A wood burning stove that is not properly installed and carefully maintained is dangerous.
Here are 10 tips to help keep you and your family safe, from our partners at Motorists Insurance:
1.Â Â Â Â Maintain the required distance between the wood stove and its surroundings. Many safety codes require wood stoves to be at least three feet away from any furniture, rugs, drapes or other items.
2.Â Â Â Â Only seasoned wood should be burned. It is best to use dry wood that has been seasoned for at least six months. This type of wood burns more quickly and lightly which reduces creosote.
3.Â Â Â Â Burning a big pile of wood causes incomplete burning, which can result in overheating the fireplace and chimney. It is advisable to first light a small fire and then add small pieces of wood.
4.Â Â Â Â Chimneys should be cleaned and inspected every year. This is important to remove soot and reduce creosote formation.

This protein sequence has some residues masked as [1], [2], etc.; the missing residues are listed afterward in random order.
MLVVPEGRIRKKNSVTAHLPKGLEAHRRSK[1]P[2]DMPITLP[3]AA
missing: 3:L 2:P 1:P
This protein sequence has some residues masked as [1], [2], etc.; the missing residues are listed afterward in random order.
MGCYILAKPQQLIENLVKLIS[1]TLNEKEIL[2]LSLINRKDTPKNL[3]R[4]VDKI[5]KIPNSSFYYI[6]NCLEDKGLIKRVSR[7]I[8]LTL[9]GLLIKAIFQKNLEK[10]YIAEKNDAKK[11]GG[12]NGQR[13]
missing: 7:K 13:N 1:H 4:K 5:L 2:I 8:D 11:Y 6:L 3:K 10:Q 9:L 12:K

5.Â Â Â Â Paper and trash should never be burned in a woodstove.
6.Â Â Â Â Never leave a fire unattended. Children and pets should be kept away from the wood stove. The use of a safety gate around the wood stove is advisable.
7.Â Â Â Â Keep clutter away from the wood stove. Embers that land on clutter can ignite a fire.
8.Â Â Â Â After the fire has died out, ashes should be collected in a metal container. Ashes should be dampened and disposed of outdoors and away from trees and plants.
9.Â Â Â Â Never keep kerosene or gasoline in the home, and donâ€™t use either as a fire starter.
10.Â All homes should have smoke alarms and carbon monoxide detectors. Keep a fire extinguisher nearby.